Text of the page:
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A Fountain of Trouble : High hopes for Dr. John Zane's injections made him a hero to some in Palm Springs. Now, he faces trial on various charges--including fraud.


PALM SPRINGS — Dr. John Zane arrived in the desert around 1989 with credentials as an attorney and a physician--and a treatment that sounds like something out of the Old West.

He charged up to $1,500 per injection with a serum that would "cure everything from hangnails to cancer," a deputy state attorney general said in a court brief last year. Zane found dozens of customers from the Palm Springs area, many of them socially prominent, some of whom swear by the doctor and his treatment.

By last December, however, Zane had resigned from the California State Bar and his medical license had been revoked. An expert for the state wrote in a report to the Medical Board of California that Zane had engaged in "charlatanism" by peddling a serum that did little more than fuel a brief high.

The Medical Board's investigation, in part, led law-enforcement authorities to charge Zane with two counts of fraud related to his claims about the shots. He is also charged with embezzling from three legal clients, with trial on all five felony counts scheduled for April 25. He has pleaded not guilty; if convicted on all counts, he could be sentenced to eight years in prison.

David Kogus, one of Zane's lawyers, said last week his client had declined a written request for an interview with The Times. "He's coming up so close to trial he doesn't want a whole lot of publicity. I think that's wise," Kogus said.

Dan Goldsmith, who investigated Zane for the state Medical Board, said the case points up how even in these supposedly wiser times elderly residents of affluent resort communities can be vulnerable to a skilled salesman promising a Fountain of Youth.

"What's most unique is he was able to convince so many people that this stuff was going to cure so many different things," Goldsmith said in an interview. "And then they paid so much money for it."

Zane, 62, is seeking to have his medical license reinstated. "I never promised to cure anyone," he said in a declaration filed in civil court last year.

"I'm not stupid," he told The Desert Sun newspaper last May. "I'm not about to tell you what I can cure for you." Some patients may simply have mistaken his enthusiasm and optimism for a guarantee, he added.

More recently, a psychologist testified at a Medical Board hearing that if Zane had stretched the truth, it was because he was suffering from a mental illness.

Zane's defenders range from a former congressman and an actor to a bishop and two men who are HIV-positive. They portray him as more New Age than Old West, an advocate of alternative medicine whose treatment really works.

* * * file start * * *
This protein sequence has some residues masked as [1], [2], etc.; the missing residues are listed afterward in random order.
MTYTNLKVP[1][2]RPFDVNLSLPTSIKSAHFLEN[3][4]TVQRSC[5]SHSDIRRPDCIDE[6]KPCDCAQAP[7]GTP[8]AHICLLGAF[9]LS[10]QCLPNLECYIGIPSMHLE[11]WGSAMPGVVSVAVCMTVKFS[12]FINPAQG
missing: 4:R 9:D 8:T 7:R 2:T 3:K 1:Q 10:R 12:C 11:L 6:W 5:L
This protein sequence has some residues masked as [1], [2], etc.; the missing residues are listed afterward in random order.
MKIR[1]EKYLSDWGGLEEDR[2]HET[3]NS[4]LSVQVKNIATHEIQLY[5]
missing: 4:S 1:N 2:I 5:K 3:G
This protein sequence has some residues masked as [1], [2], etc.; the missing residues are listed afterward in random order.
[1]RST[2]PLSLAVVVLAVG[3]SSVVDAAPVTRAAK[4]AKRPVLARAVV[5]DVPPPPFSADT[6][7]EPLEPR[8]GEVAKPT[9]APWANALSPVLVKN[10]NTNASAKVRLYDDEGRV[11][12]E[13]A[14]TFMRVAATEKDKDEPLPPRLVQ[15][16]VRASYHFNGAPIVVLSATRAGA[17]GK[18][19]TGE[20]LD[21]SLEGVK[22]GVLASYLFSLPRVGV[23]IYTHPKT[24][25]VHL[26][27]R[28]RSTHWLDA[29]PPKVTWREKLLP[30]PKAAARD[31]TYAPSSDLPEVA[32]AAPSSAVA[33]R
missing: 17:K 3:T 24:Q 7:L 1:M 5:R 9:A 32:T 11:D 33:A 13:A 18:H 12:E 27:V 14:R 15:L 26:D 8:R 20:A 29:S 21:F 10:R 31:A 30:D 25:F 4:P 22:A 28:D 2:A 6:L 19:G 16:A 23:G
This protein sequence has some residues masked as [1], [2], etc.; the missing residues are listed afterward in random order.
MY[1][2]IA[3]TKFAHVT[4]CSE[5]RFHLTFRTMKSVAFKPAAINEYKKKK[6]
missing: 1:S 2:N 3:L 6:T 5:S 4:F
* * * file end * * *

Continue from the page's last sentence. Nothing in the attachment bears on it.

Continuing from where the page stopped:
Zane, a Polish-American native of Detroit whose real name is Zabinski, sold Cadillacs and storm windows to pay his way through college. He earned a bachelor's degree at Villanova University and then received his medical training at Wayne State University in Detroit, graduating in 1957.

After moving to California as a urology resident, he built practices in family medicine and general surgery in Los Angeles and Anaheim. In the late 1970s, he obtained a law degree from American College in Brea.

While pursuing the two careers, Zane and his wife, Gertrude, who goes by the name Sunny, lived in the South Bay and joined riding clubs in Rolling Hills. They became co-chairs of the Polonaise Ball, an annual Polish-American charity event held at the Regent Beverly Wilshire Hotel in Beverly Hills.

But in his physician's role, Zane ran into trouble. In newspaper ads, he promoted a test that could "detect cancer risk far faster and far more accurately than any conventional test." The test, the ads said, involved taking a blood sample from the earlobe and putting it through a computerized diagnostic machine.

The state Medical Board was not impressed. Ruling that Zane had "engaged in gross negligence and incompetence," it placed him on probation for seven years, effective in late 1982. Around the time that probation expired, he moved to Palm Springs, where he and Sunny had often spent vacations.

In the desert, he quickly built a legal practice specializing in plaintiffs' personal-injury cases, airing commercials on local radio and TV that emphasized his dual credentials, according to local lawyers. His Yellow Pages ad shows a logo of the scales of justice superimposed on the insignia of the American Medical Assn.

"That's the biggest hook he had," said a former associate who asked not to be identified. "His medical knowledge was supposedly so vast that he could help you on both ends of your case."

The pitch paid off. According to interviews with local lawyers, he captured about a third of the Coachella Valley's total caseload of personal-injury cases. But the work was hardly glamorous and he told one associate that he did not care for it.

"Once he asked me, 'Do you really like this law stuff? . . . I hate it,' " Marsha Ciniello, who was a paralegal in Zane's office, recalled in an interview.

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